The embattled leader of the Republican Party, Franz Schonhuber, yesterday sought to defend his proposed arrangement with the extreme-right German People's Union, the DVU (whose leader, Gerhard Frey, enjoys a warm relationship with Vladimir Zhirinovsky, the Russian nationalist).
Mr Schonhuber and Mr Frey have announced that they are creating 'a right- wing defensive force'. Theoretically, this could mean that the political impact of the far right could be increased. In some regional elections, for example in Hamburg last year, only the split in the vote between the Republicans and the DVU prevented the far right from crossing the 5 per cent hurdle for seats in parliament. In practice the move may prove a vain attempt to stave off political decline.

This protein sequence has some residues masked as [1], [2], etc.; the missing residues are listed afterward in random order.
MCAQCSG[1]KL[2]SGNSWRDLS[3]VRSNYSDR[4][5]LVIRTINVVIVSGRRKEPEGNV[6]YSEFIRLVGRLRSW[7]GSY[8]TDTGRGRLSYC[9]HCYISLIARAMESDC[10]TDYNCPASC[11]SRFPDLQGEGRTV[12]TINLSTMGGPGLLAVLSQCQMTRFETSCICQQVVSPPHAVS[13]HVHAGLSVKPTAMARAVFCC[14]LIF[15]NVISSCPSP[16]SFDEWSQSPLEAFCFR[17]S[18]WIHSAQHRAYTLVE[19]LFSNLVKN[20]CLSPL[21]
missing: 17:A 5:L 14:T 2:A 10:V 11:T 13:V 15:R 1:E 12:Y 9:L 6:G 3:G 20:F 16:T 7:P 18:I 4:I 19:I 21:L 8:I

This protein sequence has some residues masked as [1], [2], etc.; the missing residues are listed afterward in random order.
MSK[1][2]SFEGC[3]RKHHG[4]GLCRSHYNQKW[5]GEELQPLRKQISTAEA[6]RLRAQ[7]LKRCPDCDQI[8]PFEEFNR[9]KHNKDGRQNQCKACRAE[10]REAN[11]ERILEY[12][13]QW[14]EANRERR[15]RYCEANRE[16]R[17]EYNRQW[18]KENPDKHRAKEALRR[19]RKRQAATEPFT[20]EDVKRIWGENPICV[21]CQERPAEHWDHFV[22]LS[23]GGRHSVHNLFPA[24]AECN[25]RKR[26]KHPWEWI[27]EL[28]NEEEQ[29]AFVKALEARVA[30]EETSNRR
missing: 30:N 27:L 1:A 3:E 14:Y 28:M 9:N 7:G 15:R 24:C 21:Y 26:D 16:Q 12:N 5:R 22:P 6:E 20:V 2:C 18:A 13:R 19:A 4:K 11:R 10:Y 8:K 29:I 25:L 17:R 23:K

The most immediate result of the announcement was that Manfred Kanther, the German Interior Minister, said that he would ask the security services to examine closely the links between the two parties. He suggested that the Republicans could officially be reclassified as 'extremist'.
Last year the Republicans were riding relatively high with around 5 per cent of the vote, and sometimes gaining more than 10 per cent in regional elections. Now, support bounces along at little more than 2 per cent, and its chances of election to the federal parliament next month look slim.
The sharp decline in support appears to be partly because the question of asylum- seekers has gone off the boil. Now that Germany has sought to close its borders and is almost as unwilling to accept asylum-seekers as Britain there is no longer an obvious source of resentment for Republicans to play on.Reuse content